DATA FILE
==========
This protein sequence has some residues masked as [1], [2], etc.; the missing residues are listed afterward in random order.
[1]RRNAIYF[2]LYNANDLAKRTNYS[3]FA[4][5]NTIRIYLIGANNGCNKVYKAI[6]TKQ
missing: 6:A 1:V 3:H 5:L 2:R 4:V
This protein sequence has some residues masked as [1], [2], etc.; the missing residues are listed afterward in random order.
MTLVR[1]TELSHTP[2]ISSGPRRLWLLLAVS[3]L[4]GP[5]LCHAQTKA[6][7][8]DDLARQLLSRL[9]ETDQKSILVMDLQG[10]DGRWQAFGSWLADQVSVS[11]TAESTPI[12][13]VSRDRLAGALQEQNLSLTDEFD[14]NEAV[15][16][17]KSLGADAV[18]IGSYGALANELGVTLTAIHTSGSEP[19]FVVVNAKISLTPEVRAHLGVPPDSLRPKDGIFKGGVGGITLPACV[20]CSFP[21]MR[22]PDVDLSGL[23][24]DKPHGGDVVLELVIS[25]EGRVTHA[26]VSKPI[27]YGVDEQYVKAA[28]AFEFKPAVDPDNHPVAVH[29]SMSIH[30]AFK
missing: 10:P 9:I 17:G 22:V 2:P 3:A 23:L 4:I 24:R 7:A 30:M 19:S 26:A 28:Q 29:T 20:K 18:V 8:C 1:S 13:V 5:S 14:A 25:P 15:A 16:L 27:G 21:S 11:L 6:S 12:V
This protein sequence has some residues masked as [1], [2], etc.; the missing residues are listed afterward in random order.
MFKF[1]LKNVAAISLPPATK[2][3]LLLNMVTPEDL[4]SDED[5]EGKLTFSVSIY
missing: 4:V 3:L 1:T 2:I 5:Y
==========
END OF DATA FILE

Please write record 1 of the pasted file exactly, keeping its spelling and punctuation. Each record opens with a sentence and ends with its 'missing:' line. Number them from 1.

This protein sequence has some residues masked as [1], [2], etc.; the missing residues are listed afterward in random order.
[1]RRNAIYF[2]LYNANDLAKRTNYS[3]FA[4][5]NTIRIYLIGANNGCNKVYKAI[6]TKQ
missing: 6:A 1:V 3:H 5:L 2:R 4:V